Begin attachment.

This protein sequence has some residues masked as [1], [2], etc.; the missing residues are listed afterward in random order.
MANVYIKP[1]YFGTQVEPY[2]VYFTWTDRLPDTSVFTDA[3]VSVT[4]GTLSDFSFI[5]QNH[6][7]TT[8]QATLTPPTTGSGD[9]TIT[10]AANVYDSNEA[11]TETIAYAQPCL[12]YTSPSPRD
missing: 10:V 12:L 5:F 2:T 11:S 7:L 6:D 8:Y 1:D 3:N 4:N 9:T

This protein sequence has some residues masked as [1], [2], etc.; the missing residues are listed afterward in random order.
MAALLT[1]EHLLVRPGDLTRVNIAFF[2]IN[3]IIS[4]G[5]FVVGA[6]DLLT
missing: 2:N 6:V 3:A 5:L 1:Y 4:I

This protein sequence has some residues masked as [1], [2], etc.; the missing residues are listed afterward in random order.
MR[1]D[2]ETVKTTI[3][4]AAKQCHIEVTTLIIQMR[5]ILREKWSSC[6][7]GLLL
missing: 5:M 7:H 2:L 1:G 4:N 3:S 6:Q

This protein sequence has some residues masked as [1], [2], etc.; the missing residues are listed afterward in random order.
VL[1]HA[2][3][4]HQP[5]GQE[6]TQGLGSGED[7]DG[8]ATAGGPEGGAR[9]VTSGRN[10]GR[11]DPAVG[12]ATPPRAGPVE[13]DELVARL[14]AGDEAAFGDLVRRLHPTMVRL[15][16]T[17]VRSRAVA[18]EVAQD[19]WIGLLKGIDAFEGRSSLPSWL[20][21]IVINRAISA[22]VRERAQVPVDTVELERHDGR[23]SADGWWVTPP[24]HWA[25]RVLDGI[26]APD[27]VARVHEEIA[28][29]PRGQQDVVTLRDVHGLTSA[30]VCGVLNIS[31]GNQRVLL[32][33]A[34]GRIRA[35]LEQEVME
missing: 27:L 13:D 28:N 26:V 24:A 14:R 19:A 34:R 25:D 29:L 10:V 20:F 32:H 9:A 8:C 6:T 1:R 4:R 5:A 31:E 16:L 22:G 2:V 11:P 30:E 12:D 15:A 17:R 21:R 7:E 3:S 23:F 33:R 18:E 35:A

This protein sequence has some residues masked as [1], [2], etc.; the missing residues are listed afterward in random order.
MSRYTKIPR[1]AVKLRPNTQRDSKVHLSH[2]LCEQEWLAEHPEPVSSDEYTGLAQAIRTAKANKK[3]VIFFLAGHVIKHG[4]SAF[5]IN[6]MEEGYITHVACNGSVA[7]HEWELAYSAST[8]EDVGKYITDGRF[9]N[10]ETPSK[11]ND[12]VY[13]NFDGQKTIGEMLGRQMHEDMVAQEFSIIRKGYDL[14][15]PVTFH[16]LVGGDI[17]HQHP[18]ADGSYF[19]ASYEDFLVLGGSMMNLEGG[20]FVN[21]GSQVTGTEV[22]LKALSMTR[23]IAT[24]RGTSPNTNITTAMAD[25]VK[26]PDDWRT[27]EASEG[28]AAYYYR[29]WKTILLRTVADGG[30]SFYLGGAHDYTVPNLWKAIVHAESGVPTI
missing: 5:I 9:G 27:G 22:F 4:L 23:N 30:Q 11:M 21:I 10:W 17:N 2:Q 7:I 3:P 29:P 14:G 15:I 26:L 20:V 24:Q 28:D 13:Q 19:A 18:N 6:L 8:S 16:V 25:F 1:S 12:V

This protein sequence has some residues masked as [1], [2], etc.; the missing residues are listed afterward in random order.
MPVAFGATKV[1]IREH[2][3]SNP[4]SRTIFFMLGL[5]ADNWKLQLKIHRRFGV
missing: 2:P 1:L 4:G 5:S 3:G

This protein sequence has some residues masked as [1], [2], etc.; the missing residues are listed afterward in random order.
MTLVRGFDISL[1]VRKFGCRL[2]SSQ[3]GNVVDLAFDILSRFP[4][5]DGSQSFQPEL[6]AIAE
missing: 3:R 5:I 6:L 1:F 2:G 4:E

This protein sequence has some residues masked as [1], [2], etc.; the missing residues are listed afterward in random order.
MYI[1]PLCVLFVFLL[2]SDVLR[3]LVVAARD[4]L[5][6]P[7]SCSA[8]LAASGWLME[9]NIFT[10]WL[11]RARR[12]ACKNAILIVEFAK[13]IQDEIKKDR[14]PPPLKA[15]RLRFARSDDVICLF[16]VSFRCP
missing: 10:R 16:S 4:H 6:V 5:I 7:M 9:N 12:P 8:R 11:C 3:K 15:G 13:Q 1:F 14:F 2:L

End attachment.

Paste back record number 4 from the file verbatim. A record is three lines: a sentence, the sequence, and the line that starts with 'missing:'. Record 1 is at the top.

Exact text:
This protein sequence has some residues masked as [1], [2], etc.; the missing residues are listed afterward in random order.
VL[1]HA[2][3][4]HQP[5]GQE[6]TQGLGSGED[7]DG[8]ATAGGPEGGAR[9]VTSGRN[10]GR[11]DPAVG[12]ATPPRAGPVE[13]DELVARL[14]AGDEAAFGDLVRRLHPTMVRL[15][16]T[17]VRSRAVA[18]EVAQD[19]WIGLLKGIDAFEGRSSLPSWL[20][21]IVINRAISA[22]VRERAQVPVDTVELERHDGR[23]SADGWWVTPP[24]HWA[25]RVLDGI[26]APD[27]VARVHEEIA[28][29]PRGQQDVVTLRDVHGLTSA[30]VCGVLNIS[31]GNQRVLL[32][33]A[34]GRIRA[35]LEQEVME
missing: 27:L 13:D 28:N 26:V 24:A 14:R 19:A 34:R 25:D 29:L 10:V 20:F 32:H 9:A 8:C 6:T 1:R 4:R 5:A 31:E 16:L 22:G 2:V 11:P 30:E 12:D 15:A 17:R 21:R 7:E 3:S 23:F 33:R 18:E 35:A